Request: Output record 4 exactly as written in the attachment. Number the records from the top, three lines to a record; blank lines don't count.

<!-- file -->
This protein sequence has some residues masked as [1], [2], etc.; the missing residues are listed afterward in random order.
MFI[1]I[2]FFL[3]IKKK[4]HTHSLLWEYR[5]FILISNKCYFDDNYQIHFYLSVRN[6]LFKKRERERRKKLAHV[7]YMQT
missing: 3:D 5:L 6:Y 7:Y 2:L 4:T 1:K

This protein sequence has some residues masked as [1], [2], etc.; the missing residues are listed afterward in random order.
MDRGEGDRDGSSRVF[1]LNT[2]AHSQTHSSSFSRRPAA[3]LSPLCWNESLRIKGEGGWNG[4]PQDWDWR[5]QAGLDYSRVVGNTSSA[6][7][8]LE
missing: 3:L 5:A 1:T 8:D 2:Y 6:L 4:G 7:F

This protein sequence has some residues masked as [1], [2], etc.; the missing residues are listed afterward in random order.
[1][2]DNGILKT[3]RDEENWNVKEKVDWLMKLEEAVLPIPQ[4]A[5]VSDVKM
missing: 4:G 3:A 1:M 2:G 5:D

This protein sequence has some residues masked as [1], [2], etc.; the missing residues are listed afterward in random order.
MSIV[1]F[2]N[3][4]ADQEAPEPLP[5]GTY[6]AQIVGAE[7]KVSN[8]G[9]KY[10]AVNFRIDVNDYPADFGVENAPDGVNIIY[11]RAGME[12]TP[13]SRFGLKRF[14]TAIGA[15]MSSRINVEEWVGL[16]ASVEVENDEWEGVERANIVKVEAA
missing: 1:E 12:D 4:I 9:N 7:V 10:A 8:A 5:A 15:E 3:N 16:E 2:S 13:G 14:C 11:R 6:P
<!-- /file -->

This protein sequence has some residues masked as [1], [2], etc.; the missing residues are listed afterward in random order.
MSIV[1]F[2]N[3][4]ADQEAPEPLP[5]GTY[6]AQIVGAE[7]KVSN[8]G[9]KY[10]AVNFRIDVNDYPADFGVENAPDGVNIIY[11]RAGME[12]TP[13]SRFGLKRF[14]TAIGA[15]MSSRINVEEWVGL[16]ASVEVENDEWEGVERANIVKVEAA
missing: 1:E 12:D 4:I 9:N 7:V 10:A 8:A 5:A 15:E 3:N 16:E 2:S 13:G 14:C 11:R 6:P